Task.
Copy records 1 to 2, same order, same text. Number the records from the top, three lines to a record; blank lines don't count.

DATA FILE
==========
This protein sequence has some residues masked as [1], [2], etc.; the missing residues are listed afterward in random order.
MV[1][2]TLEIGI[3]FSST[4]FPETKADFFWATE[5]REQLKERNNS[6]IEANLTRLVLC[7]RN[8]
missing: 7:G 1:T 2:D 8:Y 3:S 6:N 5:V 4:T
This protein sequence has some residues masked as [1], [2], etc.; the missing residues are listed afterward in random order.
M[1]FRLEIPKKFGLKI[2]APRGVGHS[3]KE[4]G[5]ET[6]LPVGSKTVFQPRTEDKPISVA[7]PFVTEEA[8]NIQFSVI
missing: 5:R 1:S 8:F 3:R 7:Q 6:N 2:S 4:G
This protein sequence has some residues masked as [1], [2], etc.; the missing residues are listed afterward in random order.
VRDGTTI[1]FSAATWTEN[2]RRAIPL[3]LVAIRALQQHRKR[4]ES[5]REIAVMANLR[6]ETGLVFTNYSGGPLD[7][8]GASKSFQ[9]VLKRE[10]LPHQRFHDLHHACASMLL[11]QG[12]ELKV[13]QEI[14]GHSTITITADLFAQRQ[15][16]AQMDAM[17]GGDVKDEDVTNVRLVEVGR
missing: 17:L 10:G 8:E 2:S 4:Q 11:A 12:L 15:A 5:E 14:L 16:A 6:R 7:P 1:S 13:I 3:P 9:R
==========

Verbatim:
This protein sequence has some residues masked as [1], [2], etc.; the missing residues are listed afterward in random order.
MV[1][2]TLEIGI[3]FSST[4]FPETKADFFWATE[5]REQLKERNNS[6]IEANLTRLVLC[7]RN[8]
missing: 7:G 1:T 2:D 8:Y 3:S 6:N 5:V 4:T
This protein sequence has some residues masked as [1], [2], etc.; the missing residues are listed afterward in random order.
M[1]FRLEIPKKFGLKI[2]APRGVGHS[3]KE[4]G[5]ET[6]LPVGSKTVFQPRTEDKPISVA[7]PFVTEEA[8]NIQFSVI
missing: 5:R 1:S 8:F 3:R 7:Q 6:N 2:S 4:G